Planning: The Shore Hotel in Santa Monica. File Photo

As the holidays approach and City Council activity begins to wind down, Councilmembers will meet on Tuesday to discuss the Shore Hotel’s expansion requests, unpermitted Pier vendors and resources for addressing homelessness.

Shore Hotel expansion

The major action item is the Shore Hotel’s requests for permits to establish a micro-hotel, small cafe and add a massage service. The Planning Commission previously approved a Conditional Use Permit for the micro-hotel, but denied permits for the cafe and massage service, which the hotel has appealed to Council.

The Shore Hotel has been a longstanding site of controversy and in 2019 was issued a $15.5 million fine by the California Coastal Commission, the largest in the agency’s history. Much of the issues stem back to the fact that the Shore Hotel was approved as a low-cost hotel, given that it was built on the site of two former affordable hotels, and has since established itself as luxury lodging.

In order to move into compliance, the Shore Hotel has proposed constructing a micro-hotel onsite that will provide small affordable hotel rooms for moderate income visitors. The hotel seeks to create 34 new beds in 14 new rooms across one converted floor and one new floor.

Councilmembers will have the final say on all three permit requests. They will also approve or deny a Planning Commissioner’s appeal of the Commission’s determination that the permits are exempt from the California Environmental Quality Act.

Unpermitted Pier vendors

There are two items at the end of the agenda that have been submitted for discussion by Councilmembers. The first is a request by Councilmembers Lana Negrete and Christine Parra for a staff report and analysis of the City’s efforts to rein in unpermitted Pier vendors.

This problem took off in the summer of 2020 when vendors flooded the Pier area as it was one of the only open tourist attractions. Unpermitted vendors have been criticized for blocking the public right of way, using dangerous fuels by the 112 year-old wooden structure and improperly dumping massive amounts of liquid and solid waste.

The City has been tackling these issues through new regulations and a combination of Code Enforcement, the Police Department and the Fire Department personnel. There have also been educational efforts to help vendors acquire licenses from the City.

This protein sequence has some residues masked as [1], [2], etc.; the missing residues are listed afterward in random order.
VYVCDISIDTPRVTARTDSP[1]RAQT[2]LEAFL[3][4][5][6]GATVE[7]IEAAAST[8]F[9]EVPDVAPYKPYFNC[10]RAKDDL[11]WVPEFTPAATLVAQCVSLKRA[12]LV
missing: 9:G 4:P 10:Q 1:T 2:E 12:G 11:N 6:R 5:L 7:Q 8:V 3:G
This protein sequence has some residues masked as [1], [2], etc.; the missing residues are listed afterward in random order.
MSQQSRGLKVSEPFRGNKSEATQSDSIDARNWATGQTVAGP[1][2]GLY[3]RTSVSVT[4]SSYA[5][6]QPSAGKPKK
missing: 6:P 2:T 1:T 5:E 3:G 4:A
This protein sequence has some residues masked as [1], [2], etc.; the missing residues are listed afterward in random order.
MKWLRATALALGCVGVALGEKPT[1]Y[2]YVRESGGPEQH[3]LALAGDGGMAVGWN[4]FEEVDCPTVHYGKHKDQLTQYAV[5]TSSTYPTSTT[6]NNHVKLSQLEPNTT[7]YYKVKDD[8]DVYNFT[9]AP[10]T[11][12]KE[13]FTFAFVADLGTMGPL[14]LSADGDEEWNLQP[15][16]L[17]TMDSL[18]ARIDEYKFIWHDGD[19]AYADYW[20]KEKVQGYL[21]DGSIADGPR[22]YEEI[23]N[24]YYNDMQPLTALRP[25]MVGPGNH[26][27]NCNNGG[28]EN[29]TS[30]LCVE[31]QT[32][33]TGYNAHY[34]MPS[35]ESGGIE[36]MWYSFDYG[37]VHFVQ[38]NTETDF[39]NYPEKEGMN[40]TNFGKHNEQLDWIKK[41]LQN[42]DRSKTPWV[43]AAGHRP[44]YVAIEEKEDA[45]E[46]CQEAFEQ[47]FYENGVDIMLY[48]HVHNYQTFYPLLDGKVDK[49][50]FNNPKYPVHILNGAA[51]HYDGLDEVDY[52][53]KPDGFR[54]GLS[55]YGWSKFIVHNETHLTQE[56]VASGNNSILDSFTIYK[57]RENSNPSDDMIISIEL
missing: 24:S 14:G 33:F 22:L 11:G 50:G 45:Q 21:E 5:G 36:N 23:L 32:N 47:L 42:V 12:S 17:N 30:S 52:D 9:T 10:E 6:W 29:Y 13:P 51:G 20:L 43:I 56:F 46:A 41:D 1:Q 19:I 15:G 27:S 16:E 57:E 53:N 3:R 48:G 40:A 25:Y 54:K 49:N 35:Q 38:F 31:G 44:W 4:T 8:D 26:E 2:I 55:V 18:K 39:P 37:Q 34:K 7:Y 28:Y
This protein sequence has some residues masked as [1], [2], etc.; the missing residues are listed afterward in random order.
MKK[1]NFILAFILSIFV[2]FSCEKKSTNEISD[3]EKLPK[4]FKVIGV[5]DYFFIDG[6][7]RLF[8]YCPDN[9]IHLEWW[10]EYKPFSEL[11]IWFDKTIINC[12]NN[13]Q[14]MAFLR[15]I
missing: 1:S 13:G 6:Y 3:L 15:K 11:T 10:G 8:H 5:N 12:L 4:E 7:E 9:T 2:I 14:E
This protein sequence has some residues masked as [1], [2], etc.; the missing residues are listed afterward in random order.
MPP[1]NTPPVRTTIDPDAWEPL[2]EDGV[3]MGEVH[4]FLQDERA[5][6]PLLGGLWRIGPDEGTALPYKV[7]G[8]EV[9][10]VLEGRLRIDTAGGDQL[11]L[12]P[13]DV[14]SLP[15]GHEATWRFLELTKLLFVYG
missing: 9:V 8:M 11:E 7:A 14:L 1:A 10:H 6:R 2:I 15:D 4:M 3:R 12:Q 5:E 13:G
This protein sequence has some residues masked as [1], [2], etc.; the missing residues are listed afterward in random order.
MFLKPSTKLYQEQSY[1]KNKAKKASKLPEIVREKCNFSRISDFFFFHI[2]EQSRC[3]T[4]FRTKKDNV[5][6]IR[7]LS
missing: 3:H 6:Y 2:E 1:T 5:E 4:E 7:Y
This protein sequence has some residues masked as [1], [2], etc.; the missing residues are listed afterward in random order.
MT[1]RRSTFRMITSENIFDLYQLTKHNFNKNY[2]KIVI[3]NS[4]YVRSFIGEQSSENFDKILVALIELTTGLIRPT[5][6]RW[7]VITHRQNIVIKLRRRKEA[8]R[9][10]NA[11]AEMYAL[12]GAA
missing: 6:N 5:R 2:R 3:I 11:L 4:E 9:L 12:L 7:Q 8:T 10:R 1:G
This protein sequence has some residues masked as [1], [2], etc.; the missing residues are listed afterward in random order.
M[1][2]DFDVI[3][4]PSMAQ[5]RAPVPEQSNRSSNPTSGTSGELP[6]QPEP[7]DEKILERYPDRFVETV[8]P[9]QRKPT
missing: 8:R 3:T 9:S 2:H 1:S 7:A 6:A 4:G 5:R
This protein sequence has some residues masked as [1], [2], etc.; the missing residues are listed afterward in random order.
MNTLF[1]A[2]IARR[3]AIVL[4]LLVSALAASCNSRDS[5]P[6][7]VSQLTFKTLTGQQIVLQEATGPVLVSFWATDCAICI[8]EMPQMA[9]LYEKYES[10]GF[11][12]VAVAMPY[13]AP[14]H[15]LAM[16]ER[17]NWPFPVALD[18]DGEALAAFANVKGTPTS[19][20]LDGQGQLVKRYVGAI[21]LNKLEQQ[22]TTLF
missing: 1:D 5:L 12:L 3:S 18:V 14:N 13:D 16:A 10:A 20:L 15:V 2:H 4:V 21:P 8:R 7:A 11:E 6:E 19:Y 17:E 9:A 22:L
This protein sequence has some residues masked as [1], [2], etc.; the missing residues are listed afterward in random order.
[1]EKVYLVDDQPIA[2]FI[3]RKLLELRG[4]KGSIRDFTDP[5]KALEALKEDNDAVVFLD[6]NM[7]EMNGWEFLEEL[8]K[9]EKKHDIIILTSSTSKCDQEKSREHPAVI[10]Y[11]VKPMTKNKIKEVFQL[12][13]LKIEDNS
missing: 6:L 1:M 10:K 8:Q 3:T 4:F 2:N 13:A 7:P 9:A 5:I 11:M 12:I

According to the agenda item, Parra and Negrete would like the report to summarize the history of the unpermitted vendors, detail all measures taken to mitigate issues and analyze their effectiveness. They would like the report brought back to Council by Feb. 22 so Council can determine if changes are needed and should be incorporated into the FY22-23 budget.

Homeless resource information

Councilmembers Phil Brock, Oscar de la Torre and Christine Parra have also submitted a request for City staff to make more information about homelessness and related resources available to the public.

Specifically, they are asking for contact information of all street-based outreach teams; a map of these teams’ coverage and hours of operation; a map of public restrooms, shelters and hygiene services alongside their hours of operation; all funding sources for such services; and suggested opportunities to add new resources, including identifying city-owned land that could provide additional temporary shelter capacity.

Groundwater sustainability

On the consent calendar for the meeting, Council is expected to approve the Santa Monica Groundwater Sustainability Plan. This is a key step in helping the City meet its ambitious goal of achieving water self-sufficiency by 2023.

Groundwater is water filtered underground through spaces in soil and rock particles that naturally collects into aquifers. Locally much rain and runoff water is collected in the Santa Monica Groundwater Basin, which currently serves as the City’s primary water supply.

In order to end the City’s longtime dependence on imported water, it is essential the basin is maintained sustainably.

The Groundwater Sustainability Plan includes a study of basin conditions, a budget for how much groundwater it can sustainably produce and an expansion of the groundwater monitoring network. Fortunately, negative trends in basin health have not been seen since the 1950s.

The meeting will begin in closed session at 5:30 p.m. and can be watched live at